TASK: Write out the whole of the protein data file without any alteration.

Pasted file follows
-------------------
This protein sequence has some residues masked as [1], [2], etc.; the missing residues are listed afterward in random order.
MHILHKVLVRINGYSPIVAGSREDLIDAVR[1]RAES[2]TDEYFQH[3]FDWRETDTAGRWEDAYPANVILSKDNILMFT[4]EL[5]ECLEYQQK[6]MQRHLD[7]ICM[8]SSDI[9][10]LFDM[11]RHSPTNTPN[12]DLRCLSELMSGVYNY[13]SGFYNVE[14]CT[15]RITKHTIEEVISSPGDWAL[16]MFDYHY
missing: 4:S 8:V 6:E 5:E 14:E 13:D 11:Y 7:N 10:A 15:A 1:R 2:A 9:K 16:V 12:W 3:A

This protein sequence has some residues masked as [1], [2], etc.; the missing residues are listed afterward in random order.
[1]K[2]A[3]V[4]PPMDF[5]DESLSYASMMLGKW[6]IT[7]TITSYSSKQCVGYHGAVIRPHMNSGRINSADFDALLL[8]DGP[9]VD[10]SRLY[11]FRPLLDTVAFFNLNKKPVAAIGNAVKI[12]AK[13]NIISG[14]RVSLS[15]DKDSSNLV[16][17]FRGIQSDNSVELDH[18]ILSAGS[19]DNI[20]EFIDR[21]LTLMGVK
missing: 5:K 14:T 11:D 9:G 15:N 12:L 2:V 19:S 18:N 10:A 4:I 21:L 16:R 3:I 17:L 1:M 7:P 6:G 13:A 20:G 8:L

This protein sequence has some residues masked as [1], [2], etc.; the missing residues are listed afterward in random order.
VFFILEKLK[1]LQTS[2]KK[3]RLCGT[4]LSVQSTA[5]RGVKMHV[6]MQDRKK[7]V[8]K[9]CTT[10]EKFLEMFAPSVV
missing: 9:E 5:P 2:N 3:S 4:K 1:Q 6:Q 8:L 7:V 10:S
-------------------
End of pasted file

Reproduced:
This protein sequence has some residues masked as [1], [2], etc.; the missing residues are listed afterward in random order.
MHILHKVLVRINGYSPIVAGSREDLIDAVR[1]RAES[2]TDEYFQH[3]FDWRETDTAGRWEDAYPANVILSKDNILMFT[4]EL[5]ECLEYQQK[6]MQRHLD[7]ICM[8]SSDI[9][10]LFDM[11]RHSPTNTPN[12]DLRCLSELMSGVYNY[13]SGFYNVE[14]CT[15]RITKHTIEEVISSPGDWAL[16]MFDYHY
missing: 4:S 8:V 6:E 5:E 14:E 13:D 11:Y 7:N 10:A 15:A 1:R 2:A 9:K 16:V 12:W 3:A

This protein sequence has some residues masked as [1], [2], etc.; the missing residues are listed afterward in random order.
[1]K[2]A[3]V[4]PPMDF[5]DESLSYASMMLGKW[6]IT[7]TITSYSSKQCVGYHGAVIRPHMNSGRINSADFDALLL[8]DGP[9]VD[10]SRLY[11]FRPLLDTVAFFNLNKKPVAAIGNAVKI[12]AK[13]NIISG[14]RVSLS[15]DKDSSNLV[16][17]FRGIQSDNSVELDH[18]ILSAGS[19]DNI[20]EFIDR[21]LTLMGVK
missing: 5:K 14:T 11:D 9:G 15:N 12:L 2:V 19:S 18:N 10:A 4:I 21:L 16:R 3:I 17:L 1:M 7:P 6:G 13:A 20:G 8:L

This protein sequence has some residues masked as [1], [2], etc.; the missing residues are listed afterward in random order.
VFFILEKLK[1]LQTS[2]KK[3]RLCGT[4]LSVQSTA[5]RGVKMHV[6]MQDRKK[7]V[8]K[9]CTT[10]EKFLEMFAPSVV
missing: 9:E 5:P 2:N 3:S 4:K 1:Q 6:Q 8:L 7:V 10:S